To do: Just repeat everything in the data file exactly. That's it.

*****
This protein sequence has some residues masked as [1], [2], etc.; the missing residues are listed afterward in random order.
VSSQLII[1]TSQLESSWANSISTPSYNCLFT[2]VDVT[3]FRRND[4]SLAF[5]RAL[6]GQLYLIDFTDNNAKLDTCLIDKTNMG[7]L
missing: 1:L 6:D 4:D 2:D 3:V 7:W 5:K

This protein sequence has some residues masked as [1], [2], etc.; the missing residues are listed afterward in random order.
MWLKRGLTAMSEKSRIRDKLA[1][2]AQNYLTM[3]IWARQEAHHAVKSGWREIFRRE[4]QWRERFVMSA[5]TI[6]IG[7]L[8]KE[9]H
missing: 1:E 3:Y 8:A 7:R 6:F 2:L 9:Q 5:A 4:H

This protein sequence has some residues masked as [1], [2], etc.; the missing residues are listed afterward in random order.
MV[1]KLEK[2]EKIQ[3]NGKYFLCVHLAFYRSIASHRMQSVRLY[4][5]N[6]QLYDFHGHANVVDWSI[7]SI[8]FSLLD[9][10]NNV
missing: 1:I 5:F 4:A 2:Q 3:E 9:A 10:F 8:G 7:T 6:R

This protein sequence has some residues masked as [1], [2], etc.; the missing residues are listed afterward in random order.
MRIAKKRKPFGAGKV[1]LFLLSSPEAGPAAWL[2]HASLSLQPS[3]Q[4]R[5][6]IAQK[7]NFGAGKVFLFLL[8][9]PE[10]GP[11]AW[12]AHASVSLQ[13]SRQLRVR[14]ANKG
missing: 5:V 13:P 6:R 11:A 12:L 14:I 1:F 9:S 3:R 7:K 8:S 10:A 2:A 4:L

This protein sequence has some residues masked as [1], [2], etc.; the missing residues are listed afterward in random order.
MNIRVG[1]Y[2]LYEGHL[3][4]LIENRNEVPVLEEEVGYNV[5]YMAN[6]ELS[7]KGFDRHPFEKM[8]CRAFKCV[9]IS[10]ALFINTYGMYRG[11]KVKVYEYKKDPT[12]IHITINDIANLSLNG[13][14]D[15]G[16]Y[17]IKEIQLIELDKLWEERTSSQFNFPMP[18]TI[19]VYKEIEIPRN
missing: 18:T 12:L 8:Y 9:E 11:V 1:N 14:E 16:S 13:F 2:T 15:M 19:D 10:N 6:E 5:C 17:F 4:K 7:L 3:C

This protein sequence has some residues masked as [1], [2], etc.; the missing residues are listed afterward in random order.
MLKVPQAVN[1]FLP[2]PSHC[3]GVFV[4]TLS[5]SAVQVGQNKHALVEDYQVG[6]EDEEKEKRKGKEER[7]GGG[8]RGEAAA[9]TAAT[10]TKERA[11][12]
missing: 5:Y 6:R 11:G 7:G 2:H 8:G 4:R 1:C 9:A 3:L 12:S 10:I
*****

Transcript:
This protein sequence has some residues masked as [1], [2], etc.; the missing residues are listed afterward in random order.
VSSQLII[1]TSQLESSWANSISTPSYNCLFT[2]VDVT[3]FRRND[4]SLAF[5]RAL[6]GQLYLIDFTDNNAKLDTCLIDKTNMG[7]L
missing: 1:L 6:D 4:D 2:D 3:V 7:W 5:K

This protein sequence has some residues masked as [1], [2], etc.; the missing residues are listed afterward in random order.
MWLKRGLTAMSEKSRIRDKLA[1][2]AQNYLTM[3]IWARQEAHHAVKSGWREIFRRE[4]QWRERFVMSA[5]TI[6]IG[7]L[8]KE[9]H
missing: 1:E 3:Y 8:A 7:R 6:F 2:L 9:Q 5:A 4:H

This protein sequence has some residues masked as [1], [2], etc.; the missing residues are listed afterward in random order.
MV[1]KLEK[2]EKIQ[3]NGKYFLCVHLAFYRSIASHRMQSVRLY[4][5]N[6]QLYDFHGHANVVDWSI[7]SI[8]FSLLD[9][10]NNV
missing: 1:I 5:F 4:A 2:Q 3:E 9:A 10:F 8:G 7:T 6:R

This protein sequence has some residues masked as [1], [2], etc.; the missing residues are listed afterward in random order.
MRIAKKRKPFGAGKV[1]LFLLSSPEAGPAAWL[2]HASLSLQPS[3]Q[4]R[5][6]IAQK[7]NFGAGKVFLFLL[8][9]PE[10]GP[11]AW[12]AHASVSLQ[13]SRQLRVR[14]ANKG
missing: 5:V 13:P 6:R 11:A 12:L 14:I 1:F 9:S 3:R 7:K 8:S 10:A 2:A 4:L

This protein sequence has some residues masked as [1], [2], etc.; the missing residues are listed afterward in random order.
MNIRVG[1]Y[2]LYEGHL[3][4]LIENRNEVPVLEEEVGYNV[5]YMAN[6]ELS[7]KGFDRHPFEKM[8]CRAFKCV[9]IS[10]ALFINTYGMYRG[11]KVKVYEYKKDPT[12]IHITINDIANLSLNG[13][14]D[15]G[16]Y[17]IKEIQLIELDKLWEERTSSQFNFPMP[18]TI[19]VYKEIEIPRN
missing: 18:T 12:L 8:Y 9:E 11:V 1:N 14:E 16:S 13:F 2:T 15:M 19:D 10:N 6:E 5:C 17:F 4:K 7:L 3:C

This protein sequence has some residues masked as [1], [2], etc.; the missing residues are listed afterward in random order.
MLKVPQAVN[1]FLP[2]PSHC[3]GVFV[4]TLS[5]SAVQVGQNKHALVEDYQVG[6]EDEEKEKRKGKEER[7]GGG[8]RGEAAA[9]TAAT[10]TKERA[11][12]
missing: 5:Y 6:R 11:G 7:G 2:H 8:G 4:R 1:C 9:A 3:L 12:S 10:I